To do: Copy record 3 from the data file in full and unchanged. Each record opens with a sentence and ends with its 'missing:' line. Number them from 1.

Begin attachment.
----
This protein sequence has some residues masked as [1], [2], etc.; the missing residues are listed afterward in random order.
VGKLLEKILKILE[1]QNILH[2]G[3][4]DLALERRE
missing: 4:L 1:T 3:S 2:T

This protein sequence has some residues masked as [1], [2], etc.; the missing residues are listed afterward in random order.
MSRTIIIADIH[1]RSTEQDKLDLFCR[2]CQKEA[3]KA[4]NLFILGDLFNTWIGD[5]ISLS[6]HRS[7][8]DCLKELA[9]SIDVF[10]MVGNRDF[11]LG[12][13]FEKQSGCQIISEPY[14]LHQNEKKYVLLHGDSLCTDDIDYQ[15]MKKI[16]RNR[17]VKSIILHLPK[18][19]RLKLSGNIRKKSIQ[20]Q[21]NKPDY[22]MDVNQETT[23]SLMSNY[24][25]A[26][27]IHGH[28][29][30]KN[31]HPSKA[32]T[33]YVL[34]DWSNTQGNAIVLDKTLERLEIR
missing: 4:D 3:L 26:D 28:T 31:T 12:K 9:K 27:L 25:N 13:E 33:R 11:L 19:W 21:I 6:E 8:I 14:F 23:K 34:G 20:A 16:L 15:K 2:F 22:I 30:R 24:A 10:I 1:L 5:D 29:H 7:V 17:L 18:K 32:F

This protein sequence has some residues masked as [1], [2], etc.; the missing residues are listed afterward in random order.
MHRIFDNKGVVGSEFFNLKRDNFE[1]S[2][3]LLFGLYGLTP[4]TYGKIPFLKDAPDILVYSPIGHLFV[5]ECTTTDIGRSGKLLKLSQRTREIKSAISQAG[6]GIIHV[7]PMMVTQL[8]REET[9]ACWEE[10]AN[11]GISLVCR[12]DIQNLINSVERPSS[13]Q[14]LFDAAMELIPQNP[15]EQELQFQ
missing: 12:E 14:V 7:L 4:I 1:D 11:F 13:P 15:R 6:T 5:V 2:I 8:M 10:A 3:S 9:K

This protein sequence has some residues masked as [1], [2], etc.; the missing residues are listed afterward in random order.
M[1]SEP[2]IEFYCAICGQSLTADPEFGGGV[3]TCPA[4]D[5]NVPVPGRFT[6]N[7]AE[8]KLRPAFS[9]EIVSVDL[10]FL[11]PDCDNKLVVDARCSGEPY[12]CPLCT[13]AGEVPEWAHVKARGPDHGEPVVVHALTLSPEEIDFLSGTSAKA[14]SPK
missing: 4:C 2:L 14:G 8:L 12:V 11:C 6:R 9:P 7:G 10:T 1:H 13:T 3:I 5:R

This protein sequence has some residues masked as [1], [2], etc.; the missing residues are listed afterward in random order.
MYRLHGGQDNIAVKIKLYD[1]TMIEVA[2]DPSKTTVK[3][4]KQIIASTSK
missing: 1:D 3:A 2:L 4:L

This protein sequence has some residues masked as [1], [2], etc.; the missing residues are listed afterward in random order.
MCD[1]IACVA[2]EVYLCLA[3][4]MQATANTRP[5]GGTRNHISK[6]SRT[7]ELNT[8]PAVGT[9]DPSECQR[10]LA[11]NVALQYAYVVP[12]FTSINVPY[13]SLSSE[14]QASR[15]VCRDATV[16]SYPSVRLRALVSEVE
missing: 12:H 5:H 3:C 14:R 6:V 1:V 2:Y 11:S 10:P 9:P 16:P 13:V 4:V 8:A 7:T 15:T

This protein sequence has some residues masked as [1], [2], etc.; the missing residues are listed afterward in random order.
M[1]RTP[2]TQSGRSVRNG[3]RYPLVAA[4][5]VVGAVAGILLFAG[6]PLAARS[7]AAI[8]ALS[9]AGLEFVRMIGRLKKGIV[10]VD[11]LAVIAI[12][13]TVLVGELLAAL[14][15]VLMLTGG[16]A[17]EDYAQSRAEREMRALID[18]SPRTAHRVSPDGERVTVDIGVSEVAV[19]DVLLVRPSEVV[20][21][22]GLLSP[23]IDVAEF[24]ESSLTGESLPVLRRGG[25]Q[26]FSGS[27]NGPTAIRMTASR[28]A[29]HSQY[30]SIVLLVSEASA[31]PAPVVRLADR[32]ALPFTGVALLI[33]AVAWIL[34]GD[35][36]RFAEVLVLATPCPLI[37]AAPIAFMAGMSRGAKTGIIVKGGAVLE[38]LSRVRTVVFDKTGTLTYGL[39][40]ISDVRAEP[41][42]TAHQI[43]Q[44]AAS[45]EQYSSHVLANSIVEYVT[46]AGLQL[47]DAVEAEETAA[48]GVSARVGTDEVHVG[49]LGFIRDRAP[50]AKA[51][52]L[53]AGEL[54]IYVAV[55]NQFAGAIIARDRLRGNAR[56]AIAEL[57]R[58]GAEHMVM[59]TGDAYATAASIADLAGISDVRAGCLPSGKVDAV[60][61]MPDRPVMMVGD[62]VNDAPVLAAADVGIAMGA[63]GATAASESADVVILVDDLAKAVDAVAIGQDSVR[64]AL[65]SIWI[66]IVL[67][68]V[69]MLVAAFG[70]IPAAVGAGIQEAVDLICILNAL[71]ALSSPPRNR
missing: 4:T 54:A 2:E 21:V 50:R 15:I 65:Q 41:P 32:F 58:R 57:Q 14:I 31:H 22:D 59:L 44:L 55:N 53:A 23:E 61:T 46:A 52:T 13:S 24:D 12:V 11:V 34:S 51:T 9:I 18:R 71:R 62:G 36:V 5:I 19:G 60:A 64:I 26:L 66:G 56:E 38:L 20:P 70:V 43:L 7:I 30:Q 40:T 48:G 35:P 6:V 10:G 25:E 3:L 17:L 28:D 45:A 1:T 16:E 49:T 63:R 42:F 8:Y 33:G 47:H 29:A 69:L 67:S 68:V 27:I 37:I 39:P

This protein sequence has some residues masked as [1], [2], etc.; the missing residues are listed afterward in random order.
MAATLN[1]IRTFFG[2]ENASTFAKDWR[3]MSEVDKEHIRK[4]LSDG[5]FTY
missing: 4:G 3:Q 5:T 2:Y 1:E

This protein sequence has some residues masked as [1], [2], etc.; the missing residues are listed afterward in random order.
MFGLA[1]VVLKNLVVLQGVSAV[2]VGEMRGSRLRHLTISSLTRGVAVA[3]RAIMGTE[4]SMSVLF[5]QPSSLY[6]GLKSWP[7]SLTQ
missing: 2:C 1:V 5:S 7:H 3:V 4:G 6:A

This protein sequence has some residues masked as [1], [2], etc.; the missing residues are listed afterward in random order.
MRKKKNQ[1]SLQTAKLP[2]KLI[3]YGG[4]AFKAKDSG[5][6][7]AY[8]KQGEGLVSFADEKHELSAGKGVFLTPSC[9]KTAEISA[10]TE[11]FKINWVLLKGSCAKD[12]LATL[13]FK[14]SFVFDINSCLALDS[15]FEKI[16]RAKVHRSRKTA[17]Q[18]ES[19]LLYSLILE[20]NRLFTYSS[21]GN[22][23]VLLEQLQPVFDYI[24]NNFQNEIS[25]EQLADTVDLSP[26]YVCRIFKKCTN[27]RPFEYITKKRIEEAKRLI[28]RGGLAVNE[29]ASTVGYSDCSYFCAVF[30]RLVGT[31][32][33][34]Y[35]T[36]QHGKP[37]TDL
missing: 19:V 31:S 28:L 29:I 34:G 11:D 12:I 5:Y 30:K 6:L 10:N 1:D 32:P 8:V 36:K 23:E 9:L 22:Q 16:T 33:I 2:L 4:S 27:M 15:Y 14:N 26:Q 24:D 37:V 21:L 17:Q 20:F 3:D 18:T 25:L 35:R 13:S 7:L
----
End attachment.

This protein sequence has some residues masked as [1], [2], etc.; the missing residues are listed afterward in random order.
MHRIFDNKGVVGSEFFNLKRDNFE[1]S[2][3]LLFGLYGLTP[4]TYGKIPFLKDAPDILVYSPIGHLFV[5]ECTTTDIGRSGKLLKLSQRTREIKSAISQAG[6]GIIHV[7]PMMVTQL[8]REET[9]ACWEE[10]AN[11]GISLVCR[12]DIQNLINSVERPSS[13]Q[14]LFDAAMELIPQNP[15]EQELQFQ
missing: 12:E 14:V 7:L 4:I 1:D 11:F 13:P 15:R 6:T 5:V 2:I 8:M 10:A 3:S 9:K